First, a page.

Flea's Jump Analyzed By Scientists
The age-old mystery of how fleas jump 100 times their height has been solved - and it's their toes not legs that are key.
It has long been known that fleas store the energy needed to catapult themselves up in an elastic-like pad above the hind legs.
But there has been 44 years of constant debate about how the tiny insects use this energy to travel around 100 times their height.
And now, in the first study of its kind, two researchers used high speed recording equipment to examine the exact movements involved and proved that they push off using their toes.
Using hedgehog fleas, they filmed 51 jumps from 10 of the animals.
In the majority of jumps, two parts of the flea's complicated legs - the toe and knee - were in contact with the ground for the push off.
But in 10 per cent of the jumps, only the toe touched the ground.
The duo could see that the insects continued accelerating during take-off - even when the knee was no longer pushing down - and those that jumped without using the knee accelerated in exactly the same way as those that jumped using both the knee and toe.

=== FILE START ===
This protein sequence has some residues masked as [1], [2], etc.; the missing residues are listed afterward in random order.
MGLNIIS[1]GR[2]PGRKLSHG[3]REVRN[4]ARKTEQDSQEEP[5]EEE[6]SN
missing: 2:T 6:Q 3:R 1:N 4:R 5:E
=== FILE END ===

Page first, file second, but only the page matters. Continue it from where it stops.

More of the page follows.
Furthermore, when they looked at the flea's leg with scanning electron microscopy - a microscope in which a finely focused beam of electrons is scanned across them - the shin and toe had gripping claws but the knee was completely smooth - so it couldn't get a good enough grip to push off.
They suspected that the insects push down through the shin onto the toe, as previous research has suggested, but they needed a mathematical model to reproduce the flea's movement and prove their argument.
Source = The telegraph
General Manager - Staff Entomologist